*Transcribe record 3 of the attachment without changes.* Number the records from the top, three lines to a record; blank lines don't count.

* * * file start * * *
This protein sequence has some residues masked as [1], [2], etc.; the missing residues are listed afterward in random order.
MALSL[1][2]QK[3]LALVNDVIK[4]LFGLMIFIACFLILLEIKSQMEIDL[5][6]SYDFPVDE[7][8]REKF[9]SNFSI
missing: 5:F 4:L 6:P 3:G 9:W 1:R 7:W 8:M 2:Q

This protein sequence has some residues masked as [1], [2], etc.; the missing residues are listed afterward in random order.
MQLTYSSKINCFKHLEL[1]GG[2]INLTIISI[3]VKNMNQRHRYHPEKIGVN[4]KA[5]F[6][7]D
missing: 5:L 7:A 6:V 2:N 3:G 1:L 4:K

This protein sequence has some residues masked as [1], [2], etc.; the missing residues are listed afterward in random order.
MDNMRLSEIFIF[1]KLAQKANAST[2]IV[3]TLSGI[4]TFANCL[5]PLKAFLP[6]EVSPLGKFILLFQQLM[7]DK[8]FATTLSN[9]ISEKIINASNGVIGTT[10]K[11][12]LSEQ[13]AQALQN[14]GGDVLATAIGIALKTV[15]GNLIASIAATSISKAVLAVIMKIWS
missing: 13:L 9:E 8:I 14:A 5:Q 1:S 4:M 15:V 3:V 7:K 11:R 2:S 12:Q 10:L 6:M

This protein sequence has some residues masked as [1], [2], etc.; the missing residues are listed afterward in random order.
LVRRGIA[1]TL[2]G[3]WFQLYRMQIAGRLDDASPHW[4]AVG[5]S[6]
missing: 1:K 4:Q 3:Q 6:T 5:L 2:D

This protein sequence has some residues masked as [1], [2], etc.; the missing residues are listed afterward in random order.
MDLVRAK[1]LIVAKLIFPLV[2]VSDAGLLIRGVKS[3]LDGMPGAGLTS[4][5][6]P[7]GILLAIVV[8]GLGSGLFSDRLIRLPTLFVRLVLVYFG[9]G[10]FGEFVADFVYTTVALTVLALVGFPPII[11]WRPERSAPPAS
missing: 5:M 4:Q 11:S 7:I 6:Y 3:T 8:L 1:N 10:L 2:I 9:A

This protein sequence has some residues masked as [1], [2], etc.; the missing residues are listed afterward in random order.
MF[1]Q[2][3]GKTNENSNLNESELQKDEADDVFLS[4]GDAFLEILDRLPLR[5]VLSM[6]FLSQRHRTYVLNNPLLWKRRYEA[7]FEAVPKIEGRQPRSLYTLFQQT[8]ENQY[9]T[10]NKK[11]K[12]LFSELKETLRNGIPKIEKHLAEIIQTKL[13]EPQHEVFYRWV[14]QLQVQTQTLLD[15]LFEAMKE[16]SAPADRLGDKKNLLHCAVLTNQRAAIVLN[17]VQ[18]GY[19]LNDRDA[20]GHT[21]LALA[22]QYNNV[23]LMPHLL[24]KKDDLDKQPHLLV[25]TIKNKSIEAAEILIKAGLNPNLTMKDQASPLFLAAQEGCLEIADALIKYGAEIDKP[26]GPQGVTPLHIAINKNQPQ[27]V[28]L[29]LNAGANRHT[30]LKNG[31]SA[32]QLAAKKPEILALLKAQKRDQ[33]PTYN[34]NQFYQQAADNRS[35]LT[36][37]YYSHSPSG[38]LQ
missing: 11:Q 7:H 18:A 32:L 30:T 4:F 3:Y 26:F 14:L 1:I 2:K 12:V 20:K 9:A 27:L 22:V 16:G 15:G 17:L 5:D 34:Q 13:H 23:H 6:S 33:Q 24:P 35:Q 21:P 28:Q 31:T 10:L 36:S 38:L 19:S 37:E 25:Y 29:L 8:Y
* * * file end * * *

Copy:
This protein sequence has some residues masked as [1], [2], etc.; the missing residues are listed afterward in random order.
MDNMRLSEIFIF[1]KLAQKANAST[2]IV[3]TLSGI[4]TFANCL[5]PLKAFLP[6]EVSPLGKFILLFQQLM[7]DK[8]FATTLSN[9]ISEKIINASNGVIGTT[10]K[11][12]LSEQ[13]AQALQN[14]GGDVLATAIGIALKTV[15]GNLIASIAATSISKAVLAVIMKIWS
missing: 13:L 9:E 8:I 14:A 5:Q 1:S 4:M 15:V 3:V 7:K 11:R 2:S 12:Q 10:L 6:M